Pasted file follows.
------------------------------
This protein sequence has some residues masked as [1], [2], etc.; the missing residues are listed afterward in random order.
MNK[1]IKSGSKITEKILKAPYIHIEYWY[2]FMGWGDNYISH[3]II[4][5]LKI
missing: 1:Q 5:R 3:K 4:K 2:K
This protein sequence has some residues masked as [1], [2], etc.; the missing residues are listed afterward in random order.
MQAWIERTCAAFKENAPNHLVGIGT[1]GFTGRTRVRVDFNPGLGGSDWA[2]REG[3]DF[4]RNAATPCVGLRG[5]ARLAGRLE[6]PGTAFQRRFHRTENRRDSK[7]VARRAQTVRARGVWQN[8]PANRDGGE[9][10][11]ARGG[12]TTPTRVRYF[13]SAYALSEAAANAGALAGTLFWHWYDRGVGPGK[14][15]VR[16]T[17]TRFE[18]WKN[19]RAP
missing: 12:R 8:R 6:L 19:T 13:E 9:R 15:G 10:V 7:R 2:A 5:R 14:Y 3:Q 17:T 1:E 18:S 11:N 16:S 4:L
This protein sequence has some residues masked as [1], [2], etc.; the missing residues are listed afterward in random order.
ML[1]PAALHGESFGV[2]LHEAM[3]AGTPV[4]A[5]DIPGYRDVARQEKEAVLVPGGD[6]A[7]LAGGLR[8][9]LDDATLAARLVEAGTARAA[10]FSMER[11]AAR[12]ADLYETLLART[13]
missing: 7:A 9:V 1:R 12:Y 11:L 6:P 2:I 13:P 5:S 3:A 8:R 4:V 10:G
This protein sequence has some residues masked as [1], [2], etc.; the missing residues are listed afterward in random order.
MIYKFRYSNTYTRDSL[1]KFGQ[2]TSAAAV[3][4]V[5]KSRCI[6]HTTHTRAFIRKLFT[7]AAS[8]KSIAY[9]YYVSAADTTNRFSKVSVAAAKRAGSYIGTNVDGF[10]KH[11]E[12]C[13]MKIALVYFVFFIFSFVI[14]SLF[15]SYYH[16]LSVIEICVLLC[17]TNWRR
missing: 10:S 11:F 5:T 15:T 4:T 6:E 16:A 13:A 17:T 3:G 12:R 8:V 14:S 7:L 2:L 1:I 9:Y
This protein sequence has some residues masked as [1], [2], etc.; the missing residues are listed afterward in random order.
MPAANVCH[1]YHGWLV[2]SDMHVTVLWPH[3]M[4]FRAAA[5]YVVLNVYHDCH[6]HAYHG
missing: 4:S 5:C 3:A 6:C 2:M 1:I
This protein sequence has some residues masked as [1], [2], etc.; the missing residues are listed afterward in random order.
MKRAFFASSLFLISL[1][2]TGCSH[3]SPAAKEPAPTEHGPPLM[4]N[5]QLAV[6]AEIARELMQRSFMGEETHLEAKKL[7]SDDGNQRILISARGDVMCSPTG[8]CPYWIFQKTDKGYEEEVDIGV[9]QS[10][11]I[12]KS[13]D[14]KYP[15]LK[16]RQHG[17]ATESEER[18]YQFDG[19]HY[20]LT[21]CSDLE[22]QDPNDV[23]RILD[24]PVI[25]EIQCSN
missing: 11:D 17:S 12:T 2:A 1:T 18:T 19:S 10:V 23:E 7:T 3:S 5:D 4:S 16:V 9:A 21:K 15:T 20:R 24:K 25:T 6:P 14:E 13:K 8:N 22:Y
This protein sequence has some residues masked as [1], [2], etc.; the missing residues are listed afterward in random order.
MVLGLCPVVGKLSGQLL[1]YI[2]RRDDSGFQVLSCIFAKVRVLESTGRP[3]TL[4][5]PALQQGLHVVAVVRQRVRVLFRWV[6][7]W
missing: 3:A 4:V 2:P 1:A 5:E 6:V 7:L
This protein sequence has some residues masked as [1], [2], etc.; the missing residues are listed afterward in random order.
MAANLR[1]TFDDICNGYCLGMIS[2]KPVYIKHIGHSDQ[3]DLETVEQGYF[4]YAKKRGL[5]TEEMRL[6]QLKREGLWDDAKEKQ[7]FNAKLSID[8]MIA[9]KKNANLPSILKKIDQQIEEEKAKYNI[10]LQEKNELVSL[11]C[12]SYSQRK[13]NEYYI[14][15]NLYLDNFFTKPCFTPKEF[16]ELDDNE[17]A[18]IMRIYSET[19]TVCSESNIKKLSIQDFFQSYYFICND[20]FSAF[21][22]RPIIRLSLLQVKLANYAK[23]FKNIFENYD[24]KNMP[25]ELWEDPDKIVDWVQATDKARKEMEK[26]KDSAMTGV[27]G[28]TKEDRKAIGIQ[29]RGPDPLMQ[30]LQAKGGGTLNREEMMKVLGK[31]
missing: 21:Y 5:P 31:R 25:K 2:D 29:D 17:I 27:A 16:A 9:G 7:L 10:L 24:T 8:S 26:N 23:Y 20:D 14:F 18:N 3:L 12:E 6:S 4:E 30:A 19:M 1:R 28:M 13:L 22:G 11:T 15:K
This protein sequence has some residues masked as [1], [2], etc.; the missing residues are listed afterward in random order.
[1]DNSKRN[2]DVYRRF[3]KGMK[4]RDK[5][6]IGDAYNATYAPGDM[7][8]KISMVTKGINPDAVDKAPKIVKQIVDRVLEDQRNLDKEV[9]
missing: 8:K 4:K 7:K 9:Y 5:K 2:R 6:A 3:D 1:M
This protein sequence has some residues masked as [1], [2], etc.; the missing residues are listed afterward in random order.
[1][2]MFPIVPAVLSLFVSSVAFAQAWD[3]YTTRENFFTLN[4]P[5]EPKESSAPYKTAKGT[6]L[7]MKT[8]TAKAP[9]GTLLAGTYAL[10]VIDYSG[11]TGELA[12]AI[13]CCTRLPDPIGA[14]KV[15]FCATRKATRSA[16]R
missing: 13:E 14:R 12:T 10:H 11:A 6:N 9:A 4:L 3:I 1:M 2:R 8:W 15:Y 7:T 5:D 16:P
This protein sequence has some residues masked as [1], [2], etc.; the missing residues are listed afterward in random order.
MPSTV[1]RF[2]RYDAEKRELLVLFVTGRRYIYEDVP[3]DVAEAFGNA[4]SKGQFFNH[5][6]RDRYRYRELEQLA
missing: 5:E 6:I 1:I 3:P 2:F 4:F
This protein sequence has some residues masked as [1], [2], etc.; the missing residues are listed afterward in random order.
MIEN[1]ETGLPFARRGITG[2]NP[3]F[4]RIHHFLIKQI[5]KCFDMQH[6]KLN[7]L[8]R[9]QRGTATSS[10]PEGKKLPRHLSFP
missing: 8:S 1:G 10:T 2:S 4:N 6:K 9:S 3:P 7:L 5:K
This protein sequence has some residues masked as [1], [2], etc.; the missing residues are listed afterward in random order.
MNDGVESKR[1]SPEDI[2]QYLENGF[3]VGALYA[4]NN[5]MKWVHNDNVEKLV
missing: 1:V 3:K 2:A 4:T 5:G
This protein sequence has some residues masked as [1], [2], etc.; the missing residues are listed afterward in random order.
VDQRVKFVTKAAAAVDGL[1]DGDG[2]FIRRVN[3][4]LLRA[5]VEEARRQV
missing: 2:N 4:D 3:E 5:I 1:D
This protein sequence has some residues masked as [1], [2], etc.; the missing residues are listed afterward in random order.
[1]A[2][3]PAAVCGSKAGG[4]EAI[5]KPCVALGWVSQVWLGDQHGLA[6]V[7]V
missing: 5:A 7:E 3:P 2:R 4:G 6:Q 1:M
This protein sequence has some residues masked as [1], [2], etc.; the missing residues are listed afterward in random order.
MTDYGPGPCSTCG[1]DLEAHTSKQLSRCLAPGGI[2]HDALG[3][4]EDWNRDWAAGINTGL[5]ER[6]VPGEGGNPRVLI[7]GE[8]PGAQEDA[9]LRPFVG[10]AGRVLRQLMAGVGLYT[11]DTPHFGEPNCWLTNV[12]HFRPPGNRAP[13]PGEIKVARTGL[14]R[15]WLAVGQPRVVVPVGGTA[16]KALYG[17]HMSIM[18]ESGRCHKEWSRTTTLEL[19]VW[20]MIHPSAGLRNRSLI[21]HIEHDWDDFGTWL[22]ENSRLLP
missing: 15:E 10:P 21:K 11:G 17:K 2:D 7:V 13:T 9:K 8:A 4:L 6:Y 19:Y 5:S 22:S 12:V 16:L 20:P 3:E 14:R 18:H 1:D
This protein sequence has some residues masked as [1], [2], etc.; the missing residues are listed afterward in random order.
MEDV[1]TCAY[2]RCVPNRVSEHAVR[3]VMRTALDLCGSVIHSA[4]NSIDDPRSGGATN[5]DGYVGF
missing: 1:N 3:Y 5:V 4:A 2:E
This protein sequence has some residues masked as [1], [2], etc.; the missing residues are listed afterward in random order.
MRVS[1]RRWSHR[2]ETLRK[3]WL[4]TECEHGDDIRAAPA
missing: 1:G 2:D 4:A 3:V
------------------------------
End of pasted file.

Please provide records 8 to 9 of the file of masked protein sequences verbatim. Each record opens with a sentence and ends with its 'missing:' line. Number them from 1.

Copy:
This protein sequence has some residues masked as [1], [2], etc.; the missing residues are listed afterward in random order.
MAANLR[1]TFDDICNGYCLGMIS[2]KPVYIKHIGHSDQ[3]DLETVEQGYF[4]YAKKRGL[5]TEEMRL[6]QLKREGLWDDAKEKQ[7]FNAKLSID[8]MIA[9]KKNANLPSILKKIDQQIEEEKAKYNI[10]LQEKNELVSL[11]C[12]SYSQRK[13]NEYYI[14][15]NLYLDNFFTKPCFTPKEF[16]ELDDNE[17]A[18]IMRIYSET[19]TVCSESNIKKLSIQDFFQSYYFICND[20]FSAF[21][22]RPIIRLSLLQVKLANYAK[23]FKNIFENYD[24]KNMP[25]ELWEDPDKIVDWVQATDKARKEMEK[26]KDSAMTGV[27]G[28]TKEDRKAIGIQ[29]RGPDPLMQ[30]LQAKGGGTLNREEMMKVLGK[31]
missing: 21:Y 5:P 31:R 25:K 2:D 29:D 17:I 27:A 16:A 9:G 7:L 10:L 24:T 8:S 26:N 23:Y 20:D 14:F 18:N 3:L 12:E 6:S 4:E 30:A 19:M 1:R 28:M 13:L 22:G 11:T 15:K
This protein sequence has some residues masked as [1], [2], etc.; the missing residues are listed afterward in random order.
[1]DNSKRN[2]DVYRRF[3]KGMK[4]RDK[5][6]IGDAYNATYAPGDM[7][8]KISMVTKGINPDAVDKAPKIVKQIVDRVLEDQRNLDKEV[9]
missing: 8:K 4:K 7:K 9:Y 5:K 2:R 6:A 3:D 1:M